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Black Spot

Hi peeps, I have a standard rose that suffers from black spot, I treat it regularly but still the spot returns and the leaves drop off, is there something else I am doing wrong?


  • edhelkaedhelka Posts: 2,350
    If you treat it regularly with a fungicide (every 14 days or according to the instructions) you can't do much more. Remove all infected leaves as soon as the spots appear and make sure that the rose has good airflow around its leaves. You could also rotate several brands of fungicide because blackspot can evolve to be resistant to some fungicides.
  • BijdezeeBijdezee Posts: 1,484
    Also, remove all fallen leaves in the autumn. I find that mulching with a thick layer of well rotted manure really reduces the fungus from staying in the soil and starting again in spring. I rarely have to spray mine now. 
  • amancalledgeorgeamancalledgeorge Posts: 2,443
    If you get persistent blackspot especially in newer cultivars is just an indication of inappropriate need to make the plants healthier so they have better resistance to disease. Spraying is just treating the symptoms not really improving the long-term health of the plant. 
    To Plant a Garden is to Believe in Tomorrow
  • kazziemtkazziemt Posts: 3
    Thanks peeps, the rose was taken from a pot after becoming root bound and planted into heavy clay soil, would I be best repotting it do you think?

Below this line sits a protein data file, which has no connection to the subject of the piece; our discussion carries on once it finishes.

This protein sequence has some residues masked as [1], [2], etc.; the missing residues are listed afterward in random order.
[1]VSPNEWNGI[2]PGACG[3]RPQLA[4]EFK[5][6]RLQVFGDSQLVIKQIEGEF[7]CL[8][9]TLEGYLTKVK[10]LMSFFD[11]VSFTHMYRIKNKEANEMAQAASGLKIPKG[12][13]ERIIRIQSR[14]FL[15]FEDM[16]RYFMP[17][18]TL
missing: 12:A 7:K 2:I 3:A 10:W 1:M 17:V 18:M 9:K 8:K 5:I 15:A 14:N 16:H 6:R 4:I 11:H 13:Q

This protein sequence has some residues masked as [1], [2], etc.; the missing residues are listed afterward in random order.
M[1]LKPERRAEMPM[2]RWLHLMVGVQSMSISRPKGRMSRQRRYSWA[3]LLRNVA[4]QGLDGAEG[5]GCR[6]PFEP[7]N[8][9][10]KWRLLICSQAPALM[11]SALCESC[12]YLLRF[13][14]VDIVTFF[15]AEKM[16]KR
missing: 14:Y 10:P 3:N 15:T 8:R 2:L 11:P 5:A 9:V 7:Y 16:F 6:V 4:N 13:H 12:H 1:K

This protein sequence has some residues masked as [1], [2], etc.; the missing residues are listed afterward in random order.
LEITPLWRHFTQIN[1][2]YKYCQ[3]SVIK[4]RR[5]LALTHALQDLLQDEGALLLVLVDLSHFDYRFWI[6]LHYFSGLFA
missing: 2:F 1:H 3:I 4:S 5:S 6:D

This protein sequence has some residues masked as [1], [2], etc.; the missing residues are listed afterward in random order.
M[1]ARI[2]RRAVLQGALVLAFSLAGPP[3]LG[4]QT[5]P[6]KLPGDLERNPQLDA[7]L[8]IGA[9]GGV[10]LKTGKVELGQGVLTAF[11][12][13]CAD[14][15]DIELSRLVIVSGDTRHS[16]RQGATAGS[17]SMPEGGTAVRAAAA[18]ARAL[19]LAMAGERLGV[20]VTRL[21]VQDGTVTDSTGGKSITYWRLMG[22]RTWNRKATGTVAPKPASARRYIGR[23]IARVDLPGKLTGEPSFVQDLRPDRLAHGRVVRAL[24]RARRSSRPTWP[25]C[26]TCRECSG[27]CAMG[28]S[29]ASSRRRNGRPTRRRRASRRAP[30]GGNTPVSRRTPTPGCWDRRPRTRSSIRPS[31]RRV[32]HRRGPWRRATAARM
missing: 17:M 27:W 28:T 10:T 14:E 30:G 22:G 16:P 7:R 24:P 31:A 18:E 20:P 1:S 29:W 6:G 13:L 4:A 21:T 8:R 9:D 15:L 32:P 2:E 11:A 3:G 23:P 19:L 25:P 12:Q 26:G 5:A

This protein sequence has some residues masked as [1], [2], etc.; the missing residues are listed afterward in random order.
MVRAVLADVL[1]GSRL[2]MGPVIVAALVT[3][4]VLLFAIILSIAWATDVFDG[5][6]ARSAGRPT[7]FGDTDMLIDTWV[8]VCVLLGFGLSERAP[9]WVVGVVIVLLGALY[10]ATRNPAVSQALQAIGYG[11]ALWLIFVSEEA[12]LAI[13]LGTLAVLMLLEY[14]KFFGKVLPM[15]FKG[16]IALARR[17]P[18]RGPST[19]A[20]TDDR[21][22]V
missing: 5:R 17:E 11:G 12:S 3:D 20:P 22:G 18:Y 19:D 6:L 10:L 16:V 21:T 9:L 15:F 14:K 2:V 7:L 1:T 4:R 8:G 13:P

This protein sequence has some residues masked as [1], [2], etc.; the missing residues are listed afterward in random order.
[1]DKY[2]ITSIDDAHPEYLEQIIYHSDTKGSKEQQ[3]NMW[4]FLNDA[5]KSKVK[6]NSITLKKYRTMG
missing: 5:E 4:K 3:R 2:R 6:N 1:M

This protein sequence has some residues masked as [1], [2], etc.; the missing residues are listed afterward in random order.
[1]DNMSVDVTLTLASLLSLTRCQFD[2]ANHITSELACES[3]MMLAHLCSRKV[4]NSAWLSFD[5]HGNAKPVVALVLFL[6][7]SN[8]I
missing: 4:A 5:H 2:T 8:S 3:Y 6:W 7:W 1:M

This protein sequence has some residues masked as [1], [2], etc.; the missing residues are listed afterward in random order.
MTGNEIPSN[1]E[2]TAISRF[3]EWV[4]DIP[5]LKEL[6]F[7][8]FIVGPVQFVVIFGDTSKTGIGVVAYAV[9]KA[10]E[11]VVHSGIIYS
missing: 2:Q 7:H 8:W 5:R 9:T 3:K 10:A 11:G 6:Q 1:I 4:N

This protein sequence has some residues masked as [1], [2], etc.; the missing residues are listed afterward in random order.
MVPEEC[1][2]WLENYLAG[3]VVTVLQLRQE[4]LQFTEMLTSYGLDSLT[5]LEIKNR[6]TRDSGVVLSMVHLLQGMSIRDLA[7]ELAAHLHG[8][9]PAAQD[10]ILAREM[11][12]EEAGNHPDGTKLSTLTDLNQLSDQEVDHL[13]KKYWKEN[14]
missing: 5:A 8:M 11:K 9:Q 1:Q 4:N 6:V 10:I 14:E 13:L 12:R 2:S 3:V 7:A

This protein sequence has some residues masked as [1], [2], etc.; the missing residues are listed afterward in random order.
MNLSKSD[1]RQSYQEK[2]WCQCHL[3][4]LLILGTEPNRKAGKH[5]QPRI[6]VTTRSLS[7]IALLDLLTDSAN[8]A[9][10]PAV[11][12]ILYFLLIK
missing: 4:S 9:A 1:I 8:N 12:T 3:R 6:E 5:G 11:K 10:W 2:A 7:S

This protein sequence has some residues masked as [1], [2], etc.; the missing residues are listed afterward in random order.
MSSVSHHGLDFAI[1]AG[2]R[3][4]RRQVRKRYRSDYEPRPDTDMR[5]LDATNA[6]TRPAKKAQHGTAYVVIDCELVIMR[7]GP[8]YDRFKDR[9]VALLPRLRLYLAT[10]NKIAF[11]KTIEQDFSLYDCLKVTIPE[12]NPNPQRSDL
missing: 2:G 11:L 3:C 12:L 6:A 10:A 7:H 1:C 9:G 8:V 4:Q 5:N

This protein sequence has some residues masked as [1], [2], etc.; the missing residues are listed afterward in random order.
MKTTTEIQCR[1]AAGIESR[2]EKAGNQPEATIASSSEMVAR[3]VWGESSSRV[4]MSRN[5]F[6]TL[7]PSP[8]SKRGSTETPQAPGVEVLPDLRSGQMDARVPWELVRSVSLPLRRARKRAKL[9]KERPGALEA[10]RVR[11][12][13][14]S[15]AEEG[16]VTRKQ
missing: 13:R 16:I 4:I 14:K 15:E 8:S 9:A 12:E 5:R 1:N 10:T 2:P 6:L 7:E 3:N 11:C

• foxwalesfoxwales Posts: 69
    Yep, repot.  A healthy plant with good soil and conditions will do better at fighting off disease.  
  • Butterfly66Butterfly66 Posts: 920
    @kazziemt don’t move it again. It’s probably still settling in and recovering from been pot bound. Roses usually like clay soil as it’s full of nutrients. Make sure it’s well watered until it settles in and remove all the leaves with black spot - don’t compost them at home as the spores will survive. The rose should releaf and hopefully they will be clear.
    A mulch in spring and Autumn with home-made compost and/or composted manure will Help keep it healthy.
    I don’t think it’s possible to ever be completely rid of blackspot but keeping roses healthy means they are less susceptible and/or suffer less.
     If you have a garden and a library, you have everything you need.”—Marcus Tullius Cicero
    East facing, top of a hill clay-loam, cultivated for centuries (7 years by me). Birmingham
  • BobTheGardenerBobTheGardener Posts: 11,391
    edited May 2020
    Some varieties are far more prone than others (this is due to the breeding processes of the past concentrating on selecting for blooms rather than overall plant health) so it's often more trouble than it's worth constantly fighting the disease on such cultivars.  Obviously, local growing conditions are also a very large factor but if other nearby roses are unaffected, it is seriously worth considering removal and replacement with another less susceptible cultivar;  Sometimes you just have to accept that many rose cultivars have weak immune systems and are not capable of looking after themselves in anything other than ideal conditions.
    A trowel in the hand is worth a thousand lost under a bush.
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